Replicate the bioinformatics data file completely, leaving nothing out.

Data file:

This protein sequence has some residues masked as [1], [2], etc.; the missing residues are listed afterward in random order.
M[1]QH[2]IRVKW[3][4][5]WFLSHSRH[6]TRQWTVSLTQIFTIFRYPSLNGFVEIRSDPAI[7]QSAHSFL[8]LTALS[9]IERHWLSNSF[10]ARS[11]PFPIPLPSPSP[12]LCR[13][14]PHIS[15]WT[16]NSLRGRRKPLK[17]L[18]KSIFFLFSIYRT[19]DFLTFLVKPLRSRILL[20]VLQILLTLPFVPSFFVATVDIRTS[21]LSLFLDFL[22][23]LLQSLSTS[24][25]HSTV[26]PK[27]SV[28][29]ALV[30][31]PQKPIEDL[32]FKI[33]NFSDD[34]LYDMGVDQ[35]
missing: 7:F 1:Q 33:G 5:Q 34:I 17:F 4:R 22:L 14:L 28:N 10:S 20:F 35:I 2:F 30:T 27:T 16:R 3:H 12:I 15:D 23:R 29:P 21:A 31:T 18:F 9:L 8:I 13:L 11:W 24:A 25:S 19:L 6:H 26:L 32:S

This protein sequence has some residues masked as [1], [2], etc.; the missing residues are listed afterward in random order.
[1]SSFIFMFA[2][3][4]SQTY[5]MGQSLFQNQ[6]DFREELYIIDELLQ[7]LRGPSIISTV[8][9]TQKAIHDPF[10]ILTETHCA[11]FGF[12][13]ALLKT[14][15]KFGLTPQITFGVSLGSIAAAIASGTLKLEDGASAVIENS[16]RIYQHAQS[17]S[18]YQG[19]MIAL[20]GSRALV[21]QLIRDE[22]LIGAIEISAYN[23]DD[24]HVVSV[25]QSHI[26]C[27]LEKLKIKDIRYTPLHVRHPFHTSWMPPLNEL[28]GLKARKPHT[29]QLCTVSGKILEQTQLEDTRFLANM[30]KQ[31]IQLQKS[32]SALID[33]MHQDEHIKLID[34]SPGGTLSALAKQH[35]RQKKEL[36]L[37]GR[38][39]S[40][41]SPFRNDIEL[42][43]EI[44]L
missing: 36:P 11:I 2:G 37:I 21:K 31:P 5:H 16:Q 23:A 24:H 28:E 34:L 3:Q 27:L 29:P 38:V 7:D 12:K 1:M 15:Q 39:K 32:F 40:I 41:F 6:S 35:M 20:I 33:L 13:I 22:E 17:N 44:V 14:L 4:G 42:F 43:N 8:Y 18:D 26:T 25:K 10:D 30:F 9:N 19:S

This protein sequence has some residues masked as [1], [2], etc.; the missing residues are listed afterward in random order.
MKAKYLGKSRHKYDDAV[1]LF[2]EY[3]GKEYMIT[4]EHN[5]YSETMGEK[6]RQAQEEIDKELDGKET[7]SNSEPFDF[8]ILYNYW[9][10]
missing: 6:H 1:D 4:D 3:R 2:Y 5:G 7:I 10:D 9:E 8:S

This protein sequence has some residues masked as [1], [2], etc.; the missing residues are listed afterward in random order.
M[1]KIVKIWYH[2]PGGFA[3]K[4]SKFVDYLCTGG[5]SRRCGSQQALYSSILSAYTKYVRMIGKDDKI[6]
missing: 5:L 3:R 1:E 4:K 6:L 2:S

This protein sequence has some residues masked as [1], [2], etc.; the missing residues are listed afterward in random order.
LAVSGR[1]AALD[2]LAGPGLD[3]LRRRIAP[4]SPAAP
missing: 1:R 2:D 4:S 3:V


This protein sequence has some residues masked as [1], [2], etc.; the missing residues are listed afterward in random order.
M[1]QH[2]IRVKW[3][4][5]WFLSHSRH[6]TRQWTVSLTQIFTIFRYPSLNGFVEIRSDPAI[7]QSAHSFL[8]LTALS[9]IERHWLSNSF[10]ARS[11]PFPIPLPSPSP[12]LCR[13][14]PHIS[15]WT[16]NSLRGRRKPLK[17]L[18]KSIFFLFSIYRT[19]DFLTFLVKPLRSRILL[20]VLQILLTLPFVPSFFVATVDIRTS[21]LSLFLDFL[22][23]LLQSLSTS[24][25]HSTV[26]PK[27]SV[28][29]ALV[30][31]PQKPIEDL[32]FKI[33]NFSDD[34]LYDMGVDQ[35]
missing: 7:F 1:Q 33:G 5:Q 34:I 17:F 4:R 22:L 14:L 28:N 10:S 20:F 35:I 2:F 30:T 27:T 16:R 3:H 12:I 15:D 23:R 29:P 21:A 31:T 18:F 9:L 8:I 13:L 11:W 24:A 25:S 19:L 6:H 26:L 32:S

This protein sequence has some residues masked as [1], [2], etc.; the missing residues are listed afterward in random order.
[1]SSFIFMFA[2][3][4]SQTY[5]MGQSLFQNQ[6]DFREELYIIDELLQ[7]LRGPSIISTV[8][9]TQKAIHDPF[10]ILTETHCA[11]FGF[12][13]ALLKT[14][15]KFGLTPQITFGVSLGSIAAAIASGTLKLEDGASAVIENS[16]RIYQHAQS[17]S[18]YQG[19]MIAL[20]GSRALV[21]QLIRDE[22]LIGAIEISAYN[23]DD[24]HVVSV[25]QSHI[26]C[27]LEKLKIKDIRYTPLHVRHPFHTSWMPPLNEL[28]GLKARKPHT[29]QLCTVSGKILEQTQLEDTRFLANM[30]KQ[31]IQLQKS[32]SALID[33]MHQDEHIKLID[34]SPGGTLSALAKQH[35]RQKKEL[36]L[37]GR[38][39]S[40][41]SPFRNDIEL[42][43]EI[44]L
missing: 36:P 11:I 2:G 37:I 21:K 31:P 5:H 16:Q 23:A 24:H 28:E 34:L 3:Q 27:L 29:P 38:V 7:D 12:K 1:M 15:Q 39:K 32:F 40:I 41:F 6:S 35:M 20:I 33:L 13:I 22:E 17:N 44:V 14:L 4:G 42:F 43:N 8:Y 18:D 26:T 25:K 10:D 30:F 9:N 19:S

This protein sequence has some residues masked as [1], [2], etc.; the missing residues are listed afterward in random order.
MKAKYLGKSRHKYDDAV[1]LF[2]EY[3]GKEYMIT[4]EHN[5]YSETMGEK[6]RQAQEEIDKELDGKET[7]SNSEPFDF[8]ILYNYW[9][10]
missing: 6:H 1:D 4:D 3:R 2:Y 5:G 7:I 10:D 9:E 8:S

This protein sequence has some residues masked as [1], [2], etc.; the missing residues are listed afterward in random order.
M[1]KIVKIWYH[2]PGGFA[3]K[4]SKFVDYLCTGG[5]SRRCGSQQALYSSILSAYTKYVRMIGKDDKI[6]
missing: 5:L 3:R 1:E 4:K 6:L 2:S

This protein sequence has some residues masked as [1], [2], etc.; the missing residues are listed afterward in random order.
LAVSGR[1]AALD[2]LAGPGLD[3]LRRRIAP[4]SPAAP
missing: 1:R 2:D 4:S 3:V